Cinema can teach a lot, if you pay attention. While it is not recommended that you take all the different aspects of movies and apply them to your life, there are some good points made throughout the entertainment world. For instance, if you were to look at classic kung spiritual awakening movies fu movies, you would see that there are some principles of martial arts sewn into the movies. Even in the most comedic of stories, there are things that you can learn and directly apply to the way you think about learning, training, and mastering all forms of martial arts.
Look at movies where there is a master teacher, and a rogue student. There is something that will always be echoed in the narrative, and that’s the fact of committing to a lifetime of learning. Martial arts, no matter what discipline, takes a lifetime to master. There’s never a point where you stop learning or training. It is not like any other type of sport, where you are done at a certain age. This is echoed through the dialogue and principles that shape the main characters.
Regardless of your religious ideas, you will find that there is a harmony between spirit and fighting arts. Whether you agree with them wholeheartedly, or you use them to further your own involvement in religious studies, things outside of the physical matter. It’s within the spirit of fighting, that people get caught up with the physical, and not the spiritual balance that mastering the art forms takes. This may seem complicated, but it’s not, it’s a matter of balance, and one that is illustrated in movies quite well from the mouths of the teachers.
While revenge plots are slick, and there are a lot of fights that break out within the world of these movies, it’s not the main point of any character aside from the villains. If you pay close attention, you will see that the masters, trainers, and even heroes all want to find peaceful resolutions but are continually attacked into defending, and honoring the family, teachers, and more. Peaceful resolutions are the better solutions, but sometimes, they cannot manifest and self-defense rises above as the only resolution. Among the many prejudices and stigmas in our society we often find ageism. Despite all that has been achieved in terms of changing attitudes and removing this stigma, in so many areas of life, there is still too great a tendency to worship physical beauty and to associate it with youth. And this has bred among some of us a yearning to maintain youthful appearance at all costs, even to the extent of undergoing cosmetic surgery.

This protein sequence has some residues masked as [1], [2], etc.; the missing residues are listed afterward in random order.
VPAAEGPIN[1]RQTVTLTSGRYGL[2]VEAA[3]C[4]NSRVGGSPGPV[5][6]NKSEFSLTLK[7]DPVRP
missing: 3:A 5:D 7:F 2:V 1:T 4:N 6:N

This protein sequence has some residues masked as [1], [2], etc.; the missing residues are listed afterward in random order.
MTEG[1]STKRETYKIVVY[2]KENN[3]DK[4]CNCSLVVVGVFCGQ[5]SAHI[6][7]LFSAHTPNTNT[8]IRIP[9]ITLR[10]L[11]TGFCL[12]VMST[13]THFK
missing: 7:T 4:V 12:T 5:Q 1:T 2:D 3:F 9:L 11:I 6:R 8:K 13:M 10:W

On television, ‘Where Are They Now? ‘ features seem very popular. Presenters guide us through nostalgic retrospectives of past sitcoms; we find ourselves looking at iconic actors in classic movies. Sometimes if they’re still living, those actors are interviewed for the programmes. Then we find ourselves contrasting their appearance now with their youthful selves. But what of us? This question might only arise if we look at old photos or home movies, or indeed if we are reunited with friends from twenty or thirty years ago.
Why is it that some people change their appearance over the course of time to such an extent that you would not be able to recognize them from their 20 year old selves? In their youthful selves you can see innocence, hopefulness, idealism, fresh dreams. Must several decades of life experience destroy all that? If it must, why is it that others are still recognizable decades later? – for these people, you can still see the same life in their eyes. Indeed, some improve their appearance with age. All those years of living and you can still identify the same sparkle in the eyes, the same soul, the same quality of life and individuality in them. In their features and their eyes you can clearly discern the spiritual essence which remains independent of the superficial advantages of youth – a depth which gains quality and appeal with experience of the world
This cannot be purely a matter of physical self-care. Is it then a spiritual question? And is the answer a spiritual one? It would seems so, if it is true that “the righteous… will still bear fruit in old age. They shall be fresh and flourishing”. (Psalm 92: 12-14). Consider the notion that we have inner and outer personalities, and sometimes we can look at someone in a moment of heightened perception and see their inner personality as if it had transferred to the outside. Whether this is positive, of course, depends, firstly, upon what life has done to you; and, secondly, how you have responded to it. And ultimately this shows in the expression in the eyes, and what that reveals of the soul within. And then we might see the words of the prophet Joel fulfilled, when he quoted God as saying: “I will pour out my Spirit on all people… your old men will dream dreams.